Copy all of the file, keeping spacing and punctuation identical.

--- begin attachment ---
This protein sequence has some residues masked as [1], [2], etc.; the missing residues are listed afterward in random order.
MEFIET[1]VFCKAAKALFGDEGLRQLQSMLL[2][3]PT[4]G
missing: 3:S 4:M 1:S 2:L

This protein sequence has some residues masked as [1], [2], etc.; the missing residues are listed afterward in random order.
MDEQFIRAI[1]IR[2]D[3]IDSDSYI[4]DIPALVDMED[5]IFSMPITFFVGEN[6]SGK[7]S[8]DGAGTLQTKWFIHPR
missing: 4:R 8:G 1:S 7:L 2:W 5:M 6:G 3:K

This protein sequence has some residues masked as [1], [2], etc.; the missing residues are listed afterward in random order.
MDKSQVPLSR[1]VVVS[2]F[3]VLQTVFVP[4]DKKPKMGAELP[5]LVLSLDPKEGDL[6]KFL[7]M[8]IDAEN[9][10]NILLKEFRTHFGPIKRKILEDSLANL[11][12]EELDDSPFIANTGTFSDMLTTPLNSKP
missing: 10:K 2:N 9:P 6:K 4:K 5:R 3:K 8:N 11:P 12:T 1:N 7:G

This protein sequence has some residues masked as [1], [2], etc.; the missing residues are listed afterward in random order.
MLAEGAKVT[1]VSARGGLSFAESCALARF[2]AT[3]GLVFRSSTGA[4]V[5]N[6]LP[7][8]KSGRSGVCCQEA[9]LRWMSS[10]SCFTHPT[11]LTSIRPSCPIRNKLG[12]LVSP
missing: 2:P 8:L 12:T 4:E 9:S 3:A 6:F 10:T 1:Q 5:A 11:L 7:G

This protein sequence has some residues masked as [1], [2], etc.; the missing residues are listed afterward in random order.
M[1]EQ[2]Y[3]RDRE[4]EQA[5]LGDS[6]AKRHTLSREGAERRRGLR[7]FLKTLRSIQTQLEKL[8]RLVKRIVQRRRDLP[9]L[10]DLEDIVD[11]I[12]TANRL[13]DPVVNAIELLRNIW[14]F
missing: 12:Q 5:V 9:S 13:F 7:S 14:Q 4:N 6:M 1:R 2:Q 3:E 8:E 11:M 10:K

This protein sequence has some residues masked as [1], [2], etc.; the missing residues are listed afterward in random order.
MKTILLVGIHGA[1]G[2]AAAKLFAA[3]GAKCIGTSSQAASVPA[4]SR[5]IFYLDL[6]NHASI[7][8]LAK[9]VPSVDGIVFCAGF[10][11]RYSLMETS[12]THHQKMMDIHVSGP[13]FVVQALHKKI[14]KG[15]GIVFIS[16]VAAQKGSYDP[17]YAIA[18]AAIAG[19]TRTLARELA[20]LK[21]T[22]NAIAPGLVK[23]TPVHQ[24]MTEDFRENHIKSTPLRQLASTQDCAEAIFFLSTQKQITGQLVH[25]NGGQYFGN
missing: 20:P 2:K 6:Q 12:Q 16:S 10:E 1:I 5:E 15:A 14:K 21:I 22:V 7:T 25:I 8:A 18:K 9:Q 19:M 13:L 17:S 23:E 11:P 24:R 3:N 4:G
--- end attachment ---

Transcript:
This protein sequence has some residues masked as [1], [2], etc.; the missing residues are listed afterward in random order.
MEFIET[1]VFCKAAKALFGDEGLRQLQSMLL[2][3]PT[4]G
missing: 3:S 4:M 1:S 2:L

This protein sequence has some residues masked as [1], [2], etc.; the missing residues are listed afterward in random order.
MDEQFIRAI[1]IR[2]D[3]IDSDSYI[4]DIPALVDMED[5]IFSMPITFFVGEN[6]SGK[7]S[8]DGAGTLQTKWFIHPR
missing: 4:R 8:G 1:S 7:L 2:W 5:M 6:G 3:K

This protein sequence has some residues masked as [1], [2], etc.; the missing residues are listed afterward in random order.
MDKSQVPLSR[1]VVVS[2]F[3]VLQTVFVP[4]DKKPKMGAELP[5]LVLSLDPKEGDL[6]KFL[7]M[8]IDAEN[9][10]NILLKEFRTHFGPIKRKILEDSLANL[11][12]EELDDSPFIANTGTFSDMLTTPLNSKP
missing: 10:K 2:N 9:P 6:K 4:K 5:R 3:K 8:N 11:P 12:T 1:N 7:G

This protein sequence has some residues masked as [1], [2], etc.; the missing residues are listed afterward in random order.
MLAEGAKVT[1]VSARGGLSFAESCALARF[2]AT[3]GLVFRSSTGA[4]V[5]N[6]LP[7][8]KSGRSGVCCQEA[9]LRWMSS[10]SCFTHPT[11]LTSIRPSCPIRNKLG[12]LVSP
missing: 2:P 8:L 12:T 4:E 9:S 3:A 6:F 10:T 1:Q 5:A 11:L 7:G

This protein sequence has some residues masked as [1], [2], etc.; the missing residues are listed afterward in random order.
M[1]EQ[2]Y[3]RDRE[4]EQA[5]LGDS[6]AKRHTLSREGAERRRGLR[7]FLKTLRSIQTQLEKL[8]RLVKRIVQRRRDLP[9]L[10]DLEDIVD[11]I[12]TANRL[13]DPVVNAIELLRNIW[14]F
missing: 12:Q 5:V 9:S 13:F 7:S 14:Q 4:N 6:M 1:R 2:Q 3:E 8:E 11:M 10:K

This protein sequence has some residues masked as [1], [2], etc.; the missing residues are listed afterward in random order.
MKTILLVGIHGA[1]G[2]AAAKLFAA[3]GAKCIGTSSQAASVPA[4]SR[5]IFYLDL[6]NHASI[7][8]LAK[9]VPSVDGIVFCAGF[10][11]RYSLMETS[12]THHQKMMDIHVSGP[13]FVVQALHKKI[14]KG[15]GIVFIS[16]VAAQKGSYDP[17]YAIA[18]AAIAG[19]TRTLARELA[20]LK[21]T[22]NAIAPGLVK[23]TPVHQ[24]MTEDFRENHIKSTPLRQLASTQDCAEAIFFLSTQKQITGQLVH[25]NGGQYFGN
missing: 20:P 2:K 6:Q 12:Q 16:S 10:E 1:I 5:E 15:A 14:K 21:I 22:V 7:T 25:I 8:A 18:K 9:Q 19:M 13:L 17:S 23:E 11:P 24:R 3:N 4:G